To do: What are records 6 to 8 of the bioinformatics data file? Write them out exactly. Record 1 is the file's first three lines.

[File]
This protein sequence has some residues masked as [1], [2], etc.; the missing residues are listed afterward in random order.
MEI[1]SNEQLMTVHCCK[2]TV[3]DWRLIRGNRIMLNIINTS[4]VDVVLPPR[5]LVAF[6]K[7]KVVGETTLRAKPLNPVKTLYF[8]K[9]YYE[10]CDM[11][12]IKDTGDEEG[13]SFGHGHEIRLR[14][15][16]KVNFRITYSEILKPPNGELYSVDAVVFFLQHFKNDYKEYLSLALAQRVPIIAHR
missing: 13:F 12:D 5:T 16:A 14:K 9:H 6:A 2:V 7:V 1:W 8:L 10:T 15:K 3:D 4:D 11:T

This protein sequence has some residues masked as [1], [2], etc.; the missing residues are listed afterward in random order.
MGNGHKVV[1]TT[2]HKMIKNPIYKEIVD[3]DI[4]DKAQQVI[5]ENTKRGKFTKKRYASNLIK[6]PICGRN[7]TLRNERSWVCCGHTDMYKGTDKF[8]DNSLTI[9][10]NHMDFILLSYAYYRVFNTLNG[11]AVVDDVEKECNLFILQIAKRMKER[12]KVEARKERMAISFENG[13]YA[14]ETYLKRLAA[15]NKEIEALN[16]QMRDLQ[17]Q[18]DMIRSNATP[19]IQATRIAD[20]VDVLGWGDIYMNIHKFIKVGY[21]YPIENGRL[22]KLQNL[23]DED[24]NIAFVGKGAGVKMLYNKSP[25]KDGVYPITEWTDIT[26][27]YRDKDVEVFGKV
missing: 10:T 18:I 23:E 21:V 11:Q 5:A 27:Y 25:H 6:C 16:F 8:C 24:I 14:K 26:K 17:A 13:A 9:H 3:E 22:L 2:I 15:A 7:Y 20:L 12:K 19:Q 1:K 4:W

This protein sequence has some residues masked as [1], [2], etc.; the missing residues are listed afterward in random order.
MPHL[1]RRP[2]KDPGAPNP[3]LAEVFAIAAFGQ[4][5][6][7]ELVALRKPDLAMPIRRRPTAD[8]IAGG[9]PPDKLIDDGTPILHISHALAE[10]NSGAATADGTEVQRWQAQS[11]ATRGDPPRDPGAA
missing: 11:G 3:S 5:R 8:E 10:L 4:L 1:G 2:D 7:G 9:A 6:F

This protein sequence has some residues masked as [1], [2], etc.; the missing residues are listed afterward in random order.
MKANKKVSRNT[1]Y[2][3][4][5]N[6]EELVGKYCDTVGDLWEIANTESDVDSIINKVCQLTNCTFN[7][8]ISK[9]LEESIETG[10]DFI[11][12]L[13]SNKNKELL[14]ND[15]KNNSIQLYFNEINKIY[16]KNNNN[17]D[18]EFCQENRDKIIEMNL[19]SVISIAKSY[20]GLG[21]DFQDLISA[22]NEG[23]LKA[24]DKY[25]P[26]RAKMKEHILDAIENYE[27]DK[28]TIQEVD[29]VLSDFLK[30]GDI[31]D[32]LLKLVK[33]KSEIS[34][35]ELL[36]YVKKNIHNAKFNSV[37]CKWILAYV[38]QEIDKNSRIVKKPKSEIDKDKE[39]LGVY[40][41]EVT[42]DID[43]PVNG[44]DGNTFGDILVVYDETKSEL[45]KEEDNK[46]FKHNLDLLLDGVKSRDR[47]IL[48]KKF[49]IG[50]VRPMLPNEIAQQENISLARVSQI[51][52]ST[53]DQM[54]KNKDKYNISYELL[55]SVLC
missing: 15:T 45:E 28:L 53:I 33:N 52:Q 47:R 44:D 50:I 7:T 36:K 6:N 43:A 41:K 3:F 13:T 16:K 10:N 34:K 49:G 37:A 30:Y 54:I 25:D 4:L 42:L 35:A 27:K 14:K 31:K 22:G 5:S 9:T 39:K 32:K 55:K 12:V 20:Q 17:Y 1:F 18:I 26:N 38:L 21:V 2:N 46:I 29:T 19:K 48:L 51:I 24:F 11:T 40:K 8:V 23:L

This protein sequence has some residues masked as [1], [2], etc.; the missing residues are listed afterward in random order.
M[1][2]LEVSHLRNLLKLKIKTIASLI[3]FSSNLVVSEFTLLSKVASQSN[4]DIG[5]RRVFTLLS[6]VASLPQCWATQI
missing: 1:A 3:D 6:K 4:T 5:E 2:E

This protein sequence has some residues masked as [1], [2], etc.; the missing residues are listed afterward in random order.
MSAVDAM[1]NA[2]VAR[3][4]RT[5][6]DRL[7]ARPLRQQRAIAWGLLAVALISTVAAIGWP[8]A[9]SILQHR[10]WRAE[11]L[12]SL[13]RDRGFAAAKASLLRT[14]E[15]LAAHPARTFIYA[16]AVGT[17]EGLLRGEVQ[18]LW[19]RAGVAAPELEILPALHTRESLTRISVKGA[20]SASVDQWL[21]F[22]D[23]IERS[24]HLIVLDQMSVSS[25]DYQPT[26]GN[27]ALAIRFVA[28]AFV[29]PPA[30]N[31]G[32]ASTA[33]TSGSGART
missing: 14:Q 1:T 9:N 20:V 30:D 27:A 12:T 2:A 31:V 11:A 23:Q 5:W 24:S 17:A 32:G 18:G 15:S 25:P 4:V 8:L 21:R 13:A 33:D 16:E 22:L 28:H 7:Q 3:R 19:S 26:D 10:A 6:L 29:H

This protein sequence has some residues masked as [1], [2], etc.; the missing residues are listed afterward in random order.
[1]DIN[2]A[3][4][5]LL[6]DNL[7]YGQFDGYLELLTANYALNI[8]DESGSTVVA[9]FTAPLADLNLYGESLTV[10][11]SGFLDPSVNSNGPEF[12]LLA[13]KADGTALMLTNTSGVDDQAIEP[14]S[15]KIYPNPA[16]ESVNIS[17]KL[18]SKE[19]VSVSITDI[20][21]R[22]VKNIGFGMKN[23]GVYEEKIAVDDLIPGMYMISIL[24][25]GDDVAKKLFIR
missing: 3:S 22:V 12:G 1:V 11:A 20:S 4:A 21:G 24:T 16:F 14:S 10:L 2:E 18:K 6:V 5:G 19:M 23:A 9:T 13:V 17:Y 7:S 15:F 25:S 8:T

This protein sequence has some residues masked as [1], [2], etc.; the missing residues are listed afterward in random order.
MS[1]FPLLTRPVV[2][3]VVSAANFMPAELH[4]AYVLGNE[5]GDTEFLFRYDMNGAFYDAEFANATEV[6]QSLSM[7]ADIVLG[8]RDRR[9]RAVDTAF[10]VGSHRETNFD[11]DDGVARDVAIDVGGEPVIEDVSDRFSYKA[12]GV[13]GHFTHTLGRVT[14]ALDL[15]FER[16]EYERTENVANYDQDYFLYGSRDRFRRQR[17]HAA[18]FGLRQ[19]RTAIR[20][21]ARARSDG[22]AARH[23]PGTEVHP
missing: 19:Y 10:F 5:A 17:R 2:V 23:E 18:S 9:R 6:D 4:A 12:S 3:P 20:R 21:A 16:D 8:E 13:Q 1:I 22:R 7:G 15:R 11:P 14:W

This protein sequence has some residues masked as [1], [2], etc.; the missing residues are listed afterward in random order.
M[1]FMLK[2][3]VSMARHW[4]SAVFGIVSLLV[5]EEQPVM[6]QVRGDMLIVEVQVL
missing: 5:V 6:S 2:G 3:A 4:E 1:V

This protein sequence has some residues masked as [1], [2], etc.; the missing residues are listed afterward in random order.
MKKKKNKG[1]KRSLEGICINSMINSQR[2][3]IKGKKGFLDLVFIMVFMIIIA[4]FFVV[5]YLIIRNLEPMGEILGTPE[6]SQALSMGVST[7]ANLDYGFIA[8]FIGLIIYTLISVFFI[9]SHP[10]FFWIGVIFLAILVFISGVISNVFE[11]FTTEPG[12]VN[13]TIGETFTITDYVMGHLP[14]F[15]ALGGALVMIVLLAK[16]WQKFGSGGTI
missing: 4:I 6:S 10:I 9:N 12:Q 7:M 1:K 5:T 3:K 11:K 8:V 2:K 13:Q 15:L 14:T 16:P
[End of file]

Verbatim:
This protein sequence has some residues masked as [1], [2], etc.; the missing residues are listed afterward in random order.
MSAVDAM[1]NA[2]VAR[3][4]RT[5][6]DRL[7]ARPLRQQRAIAWGLLAVALISTVAAIGWP[8]A[9]SILQHR[10]WRAE[11]L[12]SL[13]RDRGFAAAKASLLRT[14]E[15]LAAHPARTFIYA[16]AVGT[17]EGLLRGEVQ[18]LW[19]RAGVAAPELEILPALHTRESLTRISVKGA[20]SASVDQWL[21]F[22]D[23]IERS[24]HLIVLDQMSVSS[25]DYQPT[26]GN[27]ALAIRFVA[28]AFV[29]PPA[30]N[31]G[32]ASTA[33]TSGSGART
missing: 14:Q 1:T 9:N 20:V 30:D 27:A 12:T 2:A 31:V 11:A 23:Q 5:W 24:S 17:A 32:G 18:G 15:S 25:P 4:V 8:L 21:R 13:A 33:D 16:E 22:L 28:H 7:Q 3:R 19:S 26:D 10:A 6:L 29:H

This protein sequence has some residues masked as [1], [2], etc.; the missing residues are listed afterward in random order.
[1]DIN[2]A[3][4][5]LL[6]DNL[7]YGQFDGYLELLTANYALNI[8]DESGSTVVA[9]FTAPLADLNLYGESLTV[10][11]SGFLDPSVNSNGPEF[12]LLA[13]KADGTALMLTNTSGVDDQAIEP[14]S[15]KIYPNPA[16]ESVNIS[17]KL[18]SKE[19]VSVSITDI[20][21]R[22]VKNIGFGMKN[23]GVYEEKIAVDDLIPGMYMISIL[24][25]GDDVAKKLFIR
missing: 3:S 22:V 12:G 1:V 11:A 20:S 4:A 21:G 24:T 16:F 14:S 10:L 2:E 18:K 6:V 5:G 19:M 23:A 9:T 13:V 17:Y 7:S 15:F 25:S 8:T

This protein sequence has some residues masked as [1], [2], etc.; the missing residues are listed afterward in random order.
MS[1]FPLLTRPVV[2][3]VVSAANFMPAELH[4]AYVLGNE[5]GDTEFLFRYDMNGAFYDAEFANATEV[6]QSLSM[7]ADIVLG[8]RDRR[9]RAVDTAF[10]VGSHRETNFD[11]DDGVARDVAIDVGGEPVIEDVSDRFSYKA[12]GV[13]GHFTHTLGRVT[14]ALDL[15]FER[16]EYERTENVANYDQDYFLYGSRDRFRRQR[17]HAA[18]FGLRQ[19]RTAIR[20][21]ARARSDG[22]AARH[23]PGTEVHP
missing: 19:Y 10:F 5:A 17:R 2:V 23:E 18:S 9:R 6:D 4:A 12:S 3:P 20:R 21:A 16:D 8:E 13:Q 1:I 22:R 7:G 15:R 11:P 14:W